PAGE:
First off, for now, we’ll keep Safari as your default RSS reader. The next option talks about which RSS feeds you want updated often—for beginners, lets check the Bookmarks Bar, and check for updates every hour. If you wish, you can pick a color for newly updated feed posts, which should change after you’ve viewed them. Lastly, you can pick a time when the posts expire and drop out of your long list of posts. Personally, I prefer a shorter amount of time—posts tend to add up and can make a little browsing a bit sluggish. You can always “flush” them all by clicking the “remove all” button.
Groups of Feeds
Just like you might have groups of bookmarks in Safari, RSS feeds are very useful when you group them in folders. The most useful is creating folders in your Bookmarks Bar, which lets you see at a glance if any number of feeds have been updated and how many posts are in each folder.
First, lets create a folder in your Bookmarks Bar by clicking on the little Bookmarks icon in leftmost part of Safari’s Bookmarks Bar. This shows all your bookmarks. In the Collections column, select Bookmarks Bar, and then click the little “+” button at the bottom of the right pane to add a folder. You might name it “Mac News”, because in this example we’re going to populate it with some Mac related RSS feeds. Click the Bookmarks icon again to go back to the regular webbrowser. You should now see the Mac News folder in your Bookmarks Bar, with a little drop-down arrow that will eventually list your feeds.
You can add new feeds to this folder in the same way you add bookmarks to a folder. To get things going, here are a list of feeds I currently have in my Mac News Folder:
Note: If you want to add some or all of these to your Mac News folder, highlight all the text above with your cursor, then click and drag the highlighted text onto your Mac News folder. You should see the little “green plus ball”, then just let go and all the feeds should be in there. Don’t worry about what their names are—that will fill in after the first time Safari updates them.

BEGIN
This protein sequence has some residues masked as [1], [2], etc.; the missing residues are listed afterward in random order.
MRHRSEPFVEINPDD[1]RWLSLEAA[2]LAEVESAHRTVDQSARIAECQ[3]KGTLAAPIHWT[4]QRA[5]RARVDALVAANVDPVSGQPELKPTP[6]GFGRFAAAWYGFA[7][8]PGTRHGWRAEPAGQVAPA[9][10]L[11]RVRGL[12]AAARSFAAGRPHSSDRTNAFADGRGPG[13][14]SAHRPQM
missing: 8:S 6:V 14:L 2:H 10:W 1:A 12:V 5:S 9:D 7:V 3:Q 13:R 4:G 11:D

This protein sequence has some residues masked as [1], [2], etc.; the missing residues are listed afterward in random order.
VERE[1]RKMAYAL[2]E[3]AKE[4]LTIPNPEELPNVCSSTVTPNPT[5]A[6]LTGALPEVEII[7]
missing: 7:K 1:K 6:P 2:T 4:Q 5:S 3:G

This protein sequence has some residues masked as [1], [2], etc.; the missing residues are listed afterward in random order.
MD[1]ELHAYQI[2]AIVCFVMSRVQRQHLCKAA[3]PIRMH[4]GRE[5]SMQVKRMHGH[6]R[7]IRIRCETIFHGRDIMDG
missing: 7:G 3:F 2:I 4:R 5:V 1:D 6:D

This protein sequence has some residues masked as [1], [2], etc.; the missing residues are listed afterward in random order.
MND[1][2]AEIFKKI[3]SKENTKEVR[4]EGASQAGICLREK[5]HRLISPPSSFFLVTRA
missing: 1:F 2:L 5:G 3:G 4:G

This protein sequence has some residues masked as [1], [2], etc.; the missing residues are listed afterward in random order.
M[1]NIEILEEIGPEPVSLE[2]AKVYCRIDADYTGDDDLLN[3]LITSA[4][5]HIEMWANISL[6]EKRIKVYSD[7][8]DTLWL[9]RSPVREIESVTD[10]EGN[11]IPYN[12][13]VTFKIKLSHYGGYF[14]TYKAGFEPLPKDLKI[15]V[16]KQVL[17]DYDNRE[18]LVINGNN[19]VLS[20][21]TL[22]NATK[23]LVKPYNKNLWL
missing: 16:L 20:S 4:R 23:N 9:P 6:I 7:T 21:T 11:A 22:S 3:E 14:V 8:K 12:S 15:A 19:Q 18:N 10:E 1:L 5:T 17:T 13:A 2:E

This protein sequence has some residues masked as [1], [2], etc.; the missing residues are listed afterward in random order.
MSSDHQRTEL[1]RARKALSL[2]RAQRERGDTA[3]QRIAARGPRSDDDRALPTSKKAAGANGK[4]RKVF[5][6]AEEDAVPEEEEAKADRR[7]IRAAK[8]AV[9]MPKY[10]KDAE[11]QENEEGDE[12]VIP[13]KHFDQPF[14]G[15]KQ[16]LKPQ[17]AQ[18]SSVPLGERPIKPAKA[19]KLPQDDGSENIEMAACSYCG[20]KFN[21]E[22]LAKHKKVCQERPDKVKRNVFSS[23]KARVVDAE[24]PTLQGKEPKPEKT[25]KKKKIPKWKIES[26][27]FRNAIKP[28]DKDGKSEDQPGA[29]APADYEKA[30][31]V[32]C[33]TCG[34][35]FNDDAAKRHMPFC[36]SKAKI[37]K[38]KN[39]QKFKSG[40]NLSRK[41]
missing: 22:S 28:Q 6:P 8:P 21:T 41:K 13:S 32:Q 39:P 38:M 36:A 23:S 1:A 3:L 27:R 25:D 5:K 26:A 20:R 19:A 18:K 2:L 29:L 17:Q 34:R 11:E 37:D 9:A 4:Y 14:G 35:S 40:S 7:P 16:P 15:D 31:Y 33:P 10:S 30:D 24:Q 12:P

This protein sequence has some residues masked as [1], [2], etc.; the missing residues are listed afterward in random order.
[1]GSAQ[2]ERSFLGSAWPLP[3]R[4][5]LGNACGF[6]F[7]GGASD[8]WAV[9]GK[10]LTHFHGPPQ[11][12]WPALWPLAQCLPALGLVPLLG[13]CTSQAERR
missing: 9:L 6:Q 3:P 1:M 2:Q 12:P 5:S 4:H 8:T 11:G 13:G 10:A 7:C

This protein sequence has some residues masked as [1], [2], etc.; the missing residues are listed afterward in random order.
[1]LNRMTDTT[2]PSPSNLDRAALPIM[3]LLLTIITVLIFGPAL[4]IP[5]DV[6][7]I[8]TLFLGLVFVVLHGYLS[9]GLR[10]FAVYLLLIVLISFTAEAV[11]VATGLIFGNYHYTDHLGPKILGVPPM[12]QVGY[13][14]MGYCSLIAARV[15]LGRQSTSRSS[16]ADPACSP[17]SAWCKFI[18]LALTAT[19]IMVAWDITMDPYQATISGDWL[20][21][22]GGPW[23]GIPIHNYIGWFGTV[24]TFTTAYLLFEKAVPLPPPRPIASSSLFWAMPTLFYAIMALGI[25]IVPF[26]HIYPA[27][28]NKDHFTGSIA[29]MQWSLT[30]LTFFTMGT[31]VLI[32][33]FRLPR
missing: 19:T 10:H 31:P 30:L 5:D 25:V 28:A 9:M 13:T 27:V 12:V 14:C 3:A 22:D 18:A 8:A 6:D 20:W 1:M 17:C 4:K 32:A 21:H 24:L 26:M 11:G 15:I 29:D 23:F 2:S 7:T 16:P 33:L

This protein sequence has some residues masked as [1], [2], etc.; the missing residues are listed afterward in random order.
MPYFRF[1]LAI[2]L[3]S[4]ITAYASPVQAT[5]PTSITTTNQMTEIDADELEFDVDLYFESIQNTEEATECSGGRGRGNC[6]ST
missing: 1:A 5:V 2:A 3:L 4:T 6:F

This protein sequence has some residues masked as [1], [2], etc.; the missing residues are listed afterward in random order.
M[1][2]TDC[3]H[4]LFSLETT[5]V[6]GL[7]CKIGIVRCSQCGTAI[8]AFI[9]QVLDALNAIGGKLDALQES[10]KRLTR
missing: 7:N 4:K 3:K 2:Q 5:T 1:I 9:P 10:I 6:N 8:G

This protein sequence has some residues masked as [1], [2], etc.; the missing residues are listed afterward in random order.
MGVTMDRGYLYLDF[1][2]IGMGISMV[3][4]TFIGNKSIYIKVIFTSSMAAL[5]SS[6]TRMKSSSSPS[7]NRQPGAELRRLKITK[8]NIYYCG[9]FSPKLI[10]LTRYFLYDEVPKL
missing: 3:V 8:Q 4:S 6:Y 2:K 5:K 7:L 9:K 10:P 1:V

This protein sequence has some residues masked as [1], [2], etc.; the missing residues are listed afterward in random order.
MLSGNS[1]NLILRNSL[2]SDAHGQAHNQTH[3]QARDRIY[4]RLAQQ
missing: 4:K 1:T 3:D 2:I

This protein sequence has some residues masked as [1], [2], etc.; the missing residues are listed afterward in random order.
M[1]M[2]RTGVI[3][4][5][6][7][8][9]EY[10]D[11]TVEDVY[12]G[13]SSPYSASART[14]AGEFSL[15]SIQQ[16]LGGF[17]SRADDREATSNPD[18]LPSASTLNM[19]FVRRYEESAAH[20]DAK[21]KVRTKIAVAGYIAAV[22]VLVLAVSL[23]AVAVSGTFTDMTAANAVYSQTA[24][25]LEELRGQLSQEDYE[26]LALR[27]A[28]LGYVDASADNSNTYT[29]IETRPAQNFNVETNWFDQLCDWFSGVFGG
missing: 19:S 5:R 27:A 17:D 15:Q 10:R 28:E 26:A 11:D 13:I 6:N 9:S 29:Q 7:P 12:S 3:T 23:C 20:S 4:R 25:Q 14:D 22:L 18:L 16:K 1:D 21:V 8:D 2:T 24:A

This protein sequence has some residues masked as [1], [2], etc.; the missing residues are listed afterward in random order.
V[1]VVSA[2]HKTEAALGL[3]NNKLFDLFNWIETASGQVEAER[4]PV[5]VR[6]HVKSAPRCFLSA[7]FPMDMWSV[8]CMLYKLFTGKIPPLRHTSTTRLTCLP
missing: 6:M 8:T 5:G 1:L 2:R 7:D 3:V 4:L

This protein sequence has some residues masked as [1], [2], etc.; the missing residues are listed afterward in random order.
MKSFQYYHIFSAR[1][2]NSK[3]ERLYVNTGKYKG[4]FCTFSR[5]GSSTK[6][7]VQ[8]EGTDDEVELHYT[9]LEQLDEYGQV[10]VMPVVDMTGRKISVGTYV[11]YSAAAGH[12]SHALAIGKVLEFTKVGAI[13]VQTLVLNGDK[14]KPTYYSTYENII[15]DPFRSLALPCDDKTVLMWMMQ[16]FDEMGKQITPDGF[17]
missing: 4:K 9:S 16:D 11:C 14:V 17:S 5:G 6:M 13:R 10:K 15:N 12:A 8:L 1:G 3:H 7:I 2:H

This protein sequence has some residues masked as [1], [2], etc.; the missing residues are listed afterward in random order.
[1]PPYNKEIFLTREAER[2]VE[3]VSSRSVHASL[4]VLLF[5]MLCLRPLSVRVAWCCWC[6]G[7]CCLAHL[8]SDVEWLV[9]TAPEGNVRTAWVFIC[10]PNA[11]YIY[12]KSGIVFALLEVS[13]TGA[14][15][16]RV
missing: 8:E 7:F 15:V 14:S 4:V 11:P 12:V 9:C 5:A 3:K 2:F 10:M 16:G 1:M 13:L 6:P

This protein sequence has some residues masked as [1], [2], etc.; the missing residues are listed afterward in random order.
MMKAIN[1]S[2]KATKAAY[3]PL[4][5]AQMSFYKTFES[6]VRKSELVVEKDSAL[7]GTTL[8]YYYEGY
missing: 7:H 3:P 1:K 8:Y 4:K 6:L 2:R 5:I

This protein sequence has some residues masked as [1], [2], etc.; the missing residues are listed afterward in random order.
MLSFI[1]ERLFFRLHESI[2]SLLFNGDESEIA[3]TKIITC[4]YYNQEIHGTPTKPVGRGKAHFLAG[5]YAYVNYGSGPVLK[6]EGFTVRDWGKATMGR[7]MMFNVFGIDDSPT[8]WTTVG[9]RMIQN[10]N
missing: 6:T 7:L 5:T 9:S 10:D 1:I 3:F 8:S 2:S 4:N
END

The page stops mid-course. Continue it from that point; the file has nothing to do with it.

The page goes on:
To see all the feeds aggregated on one screen, click on the Mac News folder and select “View All RSS Articles.” Depending on which setting you selected in preferences, you should start having new updates in about an hour.
Now that you know how to add feeds, you might start wanting to check your regularly viewed websites for their feeds. As noted above, feeds are a great way to keep up with blogs and podcasts (if you don’t like iTunes).
Of course, one feed you should subscribe to right off the bat is the MacCast blog
One of my favorite applications of RSS feeds is Craigslist. Any search you conduct in Craigslist can be saved as an RSS feed. Maybe, like me, you’re looking for a vintage BMW 2002 from the ’70s. If you live in Washington, DC like me, you might subscribe to this feed which was simply generated by a search on Craigslist, and whenever a car that fits your query is posted, you’ll know about it—and much faster than someone who’s just casually searching. I think I just ruined my chances of finding a 2002 around here now. Oops!
There are tons of applications for RSS feeds. Do you have a good one or seventeen? If so, leave a comment and let us all know.